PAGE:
Summer 2011

Creative Evolution

Nils Aall Barricelli’s mathematical organisms

Alexander R. Galloway

Detail of illustration from a 1953 Barricelli experiment on bionumeric evolution showing both chaotic and stable gene clusters. The relatively chaotic center region depicts processes of mutation and disorganization; the texture fields on the right and left would be evidence of bionumeric organisms. Courtesy the Archives of the Institute for Advanced Study, Princeton.

A single anecdote will serve to illuminate the life of maverick mathematician Nils Aall Barricelli, who was half Italian, half Norwegian, and 100 percent committed to his scientific research. But first, the official biography. “I was born in Rome 24 January 1912,” he wrote in late 1951 on a Fulbright application that would eventually bring him to the United States. “In 1932 I passed the Italian Artium examination (classical line), and in 1936 the Italian graduation in Mathematical and physical sciences. In 1936 I settled in Norway where I have been working with scientific researches in theoretical statistics and stationary time series ... [and the] mathematical theory of evolution. ... Since 1947 I have been Assistant Professor at the University of Oslo.”1

But there is a curious gap in his official biography, which is where the anecdote comes in. As a young student pursuing his doctorate, after finishing a body of research and after typing up his findings, he purportedly furnished to his doctoral committee a dissertation topping out at five hundred pages. A document this long was much too hefty for accepted standards of length in his field. His doctoral committee responded, sensibly, by mandating that Barricelli trim his dissertation to the acceptable length: fifty pages maximum.

No, was Barricelli’s reply, five hundred pages or nothing. He finally chose nothing, forfeiting his doctoral degree in the home stretch.2

Barricelli gained a reputation for independence, fueled perhaps by his refusal to associate himself too closely to any specific research university for any amount of time, moving throughout his professional career from Rome to Oslo, Princeton, and Seattle, before ultimately returning to Norway and settling down as an unsalaried researcher at the University of Oslo for a period of twenty years near the end of his life. He was also keen to swim against the current: sometimes meeting with success as with his influential 1953 experiments on bionumeric evolution, sometimes belying a stubbornness that flew in the face of established scientific discourse as with his vain attempts later in life to upend Gödel’s incompleteness theorems, and sometimes admitting a simple affection for anachronistic techniques as with his insistence on using computer punch cards long after his colleagues had abandoned them.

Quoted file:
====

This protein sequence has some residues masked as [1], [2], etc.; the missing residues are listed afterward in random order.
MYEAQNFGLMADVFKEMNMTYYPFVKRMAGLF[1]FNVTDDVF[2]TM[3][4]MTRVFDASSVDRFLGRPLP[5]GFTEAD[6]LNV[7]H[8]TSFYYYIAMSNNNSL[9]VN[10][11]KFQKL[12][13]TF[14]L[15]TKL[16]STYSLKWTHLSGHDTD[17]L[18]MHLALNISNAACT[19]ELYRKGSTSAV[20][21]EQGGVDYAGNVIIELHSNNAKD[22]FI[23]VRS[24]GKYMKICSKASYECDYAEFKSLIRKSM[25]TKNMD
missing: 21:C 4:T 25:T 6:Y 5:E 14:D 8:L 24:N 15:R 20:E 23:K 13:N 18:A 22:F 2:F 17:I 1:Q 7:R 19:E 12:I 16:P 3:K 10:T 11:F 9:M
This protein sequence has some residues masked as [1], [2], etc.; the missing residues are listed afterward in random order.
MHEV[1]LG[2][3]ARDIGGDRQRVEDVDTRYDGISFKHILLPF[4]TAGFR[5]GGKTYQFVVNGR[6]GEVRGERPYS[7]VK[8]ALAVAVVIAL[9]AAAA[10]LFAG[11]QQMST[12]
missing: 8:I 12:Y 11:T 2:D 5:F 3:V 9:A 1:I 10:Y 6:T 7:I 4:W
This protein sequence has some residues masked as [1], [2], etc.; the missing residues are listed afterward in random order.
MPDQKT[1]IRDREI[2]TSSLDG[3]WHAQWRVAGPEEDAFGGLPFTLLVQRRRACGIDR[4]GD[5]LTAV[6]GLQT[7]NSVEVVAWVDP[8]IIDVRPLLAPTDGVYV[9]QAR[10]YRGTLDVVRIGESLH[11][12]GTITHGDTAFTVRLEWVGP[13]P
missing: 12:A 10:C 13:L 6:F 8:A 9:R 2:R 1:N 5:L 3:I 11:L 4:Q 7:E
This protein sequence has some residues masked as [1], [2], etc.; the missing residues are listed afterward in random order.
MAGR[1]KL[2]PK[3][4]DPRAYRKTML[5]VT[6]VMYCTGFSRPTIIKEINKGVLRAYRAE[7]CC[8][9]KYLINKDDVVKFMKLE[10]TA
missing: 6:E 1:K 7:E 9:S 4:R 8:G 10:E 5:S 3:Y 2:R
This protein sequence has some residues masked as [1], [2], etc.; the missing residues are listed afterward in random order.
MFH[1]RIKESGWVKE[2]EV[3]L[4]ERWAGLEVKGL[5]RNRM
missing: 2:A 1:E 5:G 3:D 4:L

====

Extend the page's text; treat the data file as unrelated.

In the early 1950s, Barricelli succeeded in creating numeric organisms, based on principles gleaned from Darwin’s theory of evolution. Barricelli’s organisms and the universes they populated existed purely as mathematical values. In his mind, however, they were true organisms, not simply mathematical models of life. Barricelli’s universes are smooth, consisting of basic genetic entities able to rearrange themselves at the atomic level to form more complex symbiosis with other genetic entities. Inspired by the example of biological ecosystems, Barricelli sought to strike a balance in his artificial life experiments between two dangerous extremes, each threatening to block the development of living organisms: on the one hand, the eradication of heterogeneous forces brought on by the overreaching greediness of a single monoculture, and on the other, the suffocation of heterogeneous forces brought on by the collapse of organic structures into pure randomness and chaos. Life exists in the balance between unpredictable chaos and repetitive sameness, between pure randomness and absolute monoculture.

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